COMMENT #3 - If a human is unconscious around a horse, that human appears and is vulnerable to the horse. Thus, your husband nearly getting kicked. Approaching a horse unconsciously and inattentively is dangerous. Children are especially vulnerable as they can be totally unaware of the body language of a horse as they approach it. Usually a horse will tell you something us up before they nail you. But if you do not understand the language or miss that initial communication, you get hit. If you are a novice, when horses are eating it is best to not do anything, just let them eat. They can get very protective of their food and it can be very dangerous to mess with them, especially if a horse is in the habit of being aggressive around food. It sounds like this horse already is. The horse does not need discipline actually. It needs consistent leadership, sometimes firm leadership, whenever a human is with it. This is different than discipline. Think about it....being a disciplinarian is very different than being a leader. One gets you respect and the other gets you resentment. Besides, if you merely discipline a child, they will keep trying to get away with stuff and give you a sour attitude. If you become the trusted/respected leader for a child, you will get respect, cooperation, trust and more of what you what and what is good for the child. It is exactly the same with horses.


There is a lot you need to learn to be safe and have a good time with your horses. A few general principles: never assume anything with horses, do not have expectations. Either of these things has you living in the future, and take you away from being totally present with the horse. The horse lives totally in the present moment. When the human is not totally present with the horse, effective communication is greatly diminished. Never take anything personally a horse does, ever. It is never intentionally trying to go against your wishes. But why should a horse try to comply with a request made by a human it does not respect and has no connection with? Horses will connect and comply with their leader. Horses never lie. The horse will only come up to the level of the human as far as performance, attitude and behavior. A human who is unable to be the good leader for a horse should not expect anything from the horse except disrespect, aggression and unwanted behavior. A good horse is made a sour horse very quickly in the absence of a good leader. Horse love equals the amount of respect and trust a horse has for that human. Trust=feelings of safety= horse love. The most important thing to any horse are its feelings of safety (survival). It gets these all important feelings of safety (trust it is safe) from the leader of the herd who know where to move the herd to, when it is time to move and other matters important to the survival of all members. No leader means no feelings of safety and therefore, the horse fends for itself (behavior you would rather not have) as it tries to feel it has some control over its own safety.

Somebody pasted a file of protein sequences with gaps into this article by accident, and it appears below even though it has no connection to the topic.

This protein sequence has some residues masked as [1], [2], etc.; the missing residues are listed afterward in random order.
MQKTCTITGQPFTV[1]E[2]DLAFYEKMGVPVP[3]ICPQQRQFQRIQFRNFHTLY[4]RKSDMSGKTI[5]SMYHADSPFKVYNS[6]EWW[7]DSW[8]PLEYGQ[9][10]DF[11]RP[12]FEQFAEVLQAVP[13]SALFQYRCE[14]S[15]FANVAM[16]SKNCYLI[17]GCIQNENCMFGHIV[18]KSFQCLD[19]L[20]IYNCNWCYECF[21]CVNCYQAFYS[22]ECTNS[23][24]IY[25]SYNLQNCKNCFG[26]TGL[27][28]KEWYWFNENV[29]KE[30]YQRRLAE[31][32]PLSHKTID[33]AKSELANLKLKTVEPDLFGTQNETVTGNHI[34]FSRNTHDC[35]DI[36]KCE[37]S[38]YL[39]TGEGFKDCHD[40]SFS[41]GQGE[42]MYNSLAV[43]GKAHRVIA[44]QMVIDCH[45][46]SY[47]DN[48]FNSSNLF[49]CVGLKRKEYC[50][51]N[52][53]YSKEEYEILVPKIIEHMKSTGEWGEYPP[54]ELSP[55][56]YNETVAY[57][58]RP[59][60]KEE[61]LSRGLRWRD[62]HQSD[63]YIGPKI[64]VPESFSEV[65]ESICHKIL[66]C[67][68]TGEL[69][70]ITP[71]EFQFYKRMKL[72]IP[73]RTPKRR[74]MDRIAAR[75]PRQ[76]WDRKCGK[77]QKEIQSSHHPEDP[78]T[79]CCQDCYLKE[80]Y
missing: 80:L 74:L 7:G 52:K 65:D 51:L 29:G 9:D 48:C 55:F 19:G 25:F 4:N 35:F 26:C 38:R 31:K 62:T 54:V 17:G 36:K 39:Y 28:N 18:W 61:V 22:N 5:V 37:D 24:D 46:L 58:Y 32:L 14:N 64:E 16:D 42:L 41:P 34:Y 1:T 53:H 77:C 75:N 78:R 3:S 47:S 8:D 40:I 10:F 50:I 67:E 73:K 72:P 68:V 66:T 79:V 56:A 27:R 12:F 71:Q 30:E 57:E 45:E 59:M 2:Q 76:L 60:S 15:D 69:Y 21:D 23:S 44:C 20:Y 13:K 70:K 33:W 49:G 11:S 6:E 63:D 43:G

Let me know if you wish to have a phone session. I leave for Australia on Jan 8th for 7 weeks of teaching. It would have to be before then or when I return. I live on the Greek island of Corfu. We are 8 hours ahead of you time wise. I have Skype and can call you very cheaply. Let me know. Thank again for your most generous contribution and I wish you a terrific and fabulous horsey new year.

Sincerely, Franklin